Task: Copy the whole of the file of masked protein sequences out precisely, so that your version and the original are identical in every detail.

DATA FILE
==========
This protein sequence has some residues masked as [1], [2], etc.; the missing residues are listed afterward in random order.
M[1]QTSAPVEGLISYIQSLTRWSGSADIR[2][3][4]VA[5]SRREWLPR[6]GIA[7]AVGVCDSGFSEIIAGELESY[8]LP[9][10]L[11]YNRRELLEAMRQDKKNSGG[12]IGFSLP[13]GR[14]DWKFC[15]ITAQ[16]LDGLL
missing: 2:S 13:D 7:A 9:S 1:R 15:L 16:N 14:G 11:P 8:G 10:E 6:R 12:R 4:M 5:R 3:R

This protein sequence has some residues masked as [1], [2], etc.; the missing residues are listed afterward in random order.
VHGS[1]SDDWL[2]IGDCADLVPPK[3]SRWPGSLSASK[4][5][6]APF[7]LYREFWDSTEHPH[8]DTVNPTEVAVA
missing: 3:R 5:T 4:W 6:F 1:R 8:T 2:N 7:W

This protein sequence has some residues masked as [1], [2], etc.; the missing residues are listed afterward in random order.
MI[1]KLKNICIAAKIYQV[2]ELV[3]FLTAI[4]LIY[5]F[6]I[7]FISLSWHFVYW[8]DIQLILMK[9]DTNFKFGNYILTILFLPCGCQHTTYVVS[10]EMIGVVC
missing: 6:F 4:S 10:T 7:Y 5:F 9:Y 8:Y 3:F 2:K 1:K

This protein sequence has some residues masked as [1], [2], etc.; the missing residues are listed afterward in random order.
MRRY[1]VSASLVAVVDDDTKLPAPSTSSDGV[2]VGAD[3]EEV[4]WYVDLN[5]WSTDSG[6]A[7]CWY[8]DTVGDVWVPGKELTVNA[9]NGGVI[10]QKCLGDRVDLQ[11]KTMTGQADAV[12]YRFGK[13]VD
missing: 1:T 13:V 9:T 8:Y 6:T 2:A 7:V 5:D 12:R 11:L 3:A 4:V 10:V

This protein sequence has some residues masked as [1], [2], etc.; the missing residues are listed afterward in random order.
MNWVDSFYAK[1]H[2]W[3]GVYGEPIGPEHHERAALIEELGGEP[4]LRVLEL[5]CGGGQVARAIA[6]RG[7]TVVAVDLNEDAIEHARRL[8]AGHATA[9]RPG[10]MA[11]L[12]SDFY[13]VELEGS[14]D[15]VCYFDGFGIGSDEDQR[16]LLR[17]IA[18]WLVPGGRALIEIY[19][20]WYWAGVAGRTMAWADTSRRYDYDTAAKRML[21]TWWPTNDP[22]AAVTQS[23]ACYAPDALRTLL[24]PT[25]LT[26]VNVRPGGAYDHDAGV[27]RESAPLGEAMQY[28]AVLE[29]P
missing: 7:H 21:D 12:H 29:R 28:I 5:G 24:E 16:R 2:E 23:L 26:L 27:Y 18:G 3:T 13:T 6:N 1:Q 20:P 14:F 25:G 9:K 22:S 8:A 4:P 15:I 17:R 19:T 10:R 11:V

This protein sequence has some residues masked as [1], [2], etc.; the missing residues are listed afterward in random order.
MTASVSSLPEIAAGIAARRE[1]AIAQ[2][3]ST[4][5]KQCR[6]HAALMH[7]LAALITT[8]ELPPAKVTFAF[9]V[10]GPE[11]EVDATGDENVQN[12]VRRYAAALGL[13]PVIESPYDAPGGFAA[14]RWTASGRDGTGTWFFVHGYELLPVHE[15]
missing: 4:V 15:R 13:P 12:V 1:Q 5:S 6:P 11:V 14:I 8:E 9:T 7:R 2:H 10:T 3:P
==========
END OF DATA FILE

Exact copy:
This protein sequence has some residues masked as [1], [2], etc.; the missing residues are listed afterward in random order.
M[1]QTSAPVEGLISYIQSLTRWSGSADIR[2][3][4]VA[5]SRREWLPR[6]GIA[7]AVGVCDSGFSEIIAGELESY[8]LP[9][10]L[11]YNRRELLEAMRQDKKNSGG[12]IGFSLP[13]GR[14]DWKFC[15]ITAQ[16]LDGLL
missing: 2:S 13:D 7:A 9:S 1:R 15:L 16:N 14:G 11:P 8:G 10:E 6:R 12:R 4:M 5:R 3:R

This protein sequence has some residues masked as [1], [2], etc.; the missing residues are listed afterward in random order.
VHGS[1]SDDWL[2]IGDCADLVPPK[3]SRWPGSLSASK[4][5][6]APF[7]LYREFWDSTEHPH[8]DTVNPTEVAVA
missing: 3:R 5:T 4:W 6:F 1:R 8:T 2:N 7:W

This protein sequence has some residues masked as [1], [2], etc.; the missing residues are listed afterward in random order.
MI[1]KLKNICIAAKIYQV[2]ELV[3]FLTAI[4]LIY[5]F[6]I[7]FISLSWHFVYW[8]DIQLILMK[9]DTNFKFGNYILTILFLPCGCQHTTYVVS[10]EMIGVVC
missing: 6:F 4:S 10:T 7:Y 5:F 9:Y 8:Y 3:F 2:K 1:K

This protein sequence has some residues masked as [1], [2], etc.; the missing residues are listed afterward in random order.
MRRY[1]VSASLVAVVDDDTKLPAPSTSSDGV[2]VGAD[3]EEV[4]WYVDLN[5]WSTDSG[6]A[7]CWY[8]DTVGDVWVPGKELTVNA[9]NGGVI[10]QKCLGDRVDLQ[11]KTMTGQADAV[12]YRFGK[13]VD
missing: 1:T 13:V 9:T 8:Y 6:T 2:A 7:V 5:D 12:R 11:L 3:A 4:V 10:V

This protein sequence has some residues masked as [1], [2], etc.; the missing residues are listed afterward in random order.
MNWVDSFYAK[1]H[2]W[3]GVYGEPIGPEHHERAALIEELGGEP[4]LRVLEL[5]CGGGQVARAIA[6]RG[7]TVVAVDLNEDAIEHARRL[8]AGHATA[9]RPG[10]MA[11]L[12]SDFY[13]VELEGS[14]D[15]VCYFDGFGIGSDEDQR[16]LLR[17]IA[18]WLVPGGRALIEIY[19][20]WYWAGVAGRTMAWADTSRRYDYDTAAKRML[21]TWWPTNDP[22]AAVTQS[23]ACYAPDALRTLL[24]PT[25]LT[26]VNVRPGGAYDHDAGV[27]RESAPLGEAMQY[28]AVLE[29]P
missing: 7:H 21:D 12:H 29:R 28:I 5:G 24:E 16:R 2:E 23:L 26:L 27:Y 18:G 3:T 13:T 6:N 1:Q 20:P 14:F 25:G 9:K 22:S 8:A 4:P 15:I 17:R 19:T 10:R 11:V

This protein sequence has some residues masked as [1], [2], etc.; the missing residues are listed afterward in random order.
MTASVSSLPEIAAGIAARRE[1]AIAQ[2][3]ST[4][5]KQCR[6]HAALMH[7]LAALITT[8]ELPPAKVTFAF[9]V[10]GPE[11]EVDATGDENVQN[12]VRRYAAALGL[13]PVIESPYDAPGGFAA[14]RWTASGRDGTGTWFFVHGYELLPVHE[15]
missing: 4:V 15:R 13:P 12:V 1:Q 5:S 6:P 11:V 14:I 8:E 9:T 7:R 2:H 10:T 3:P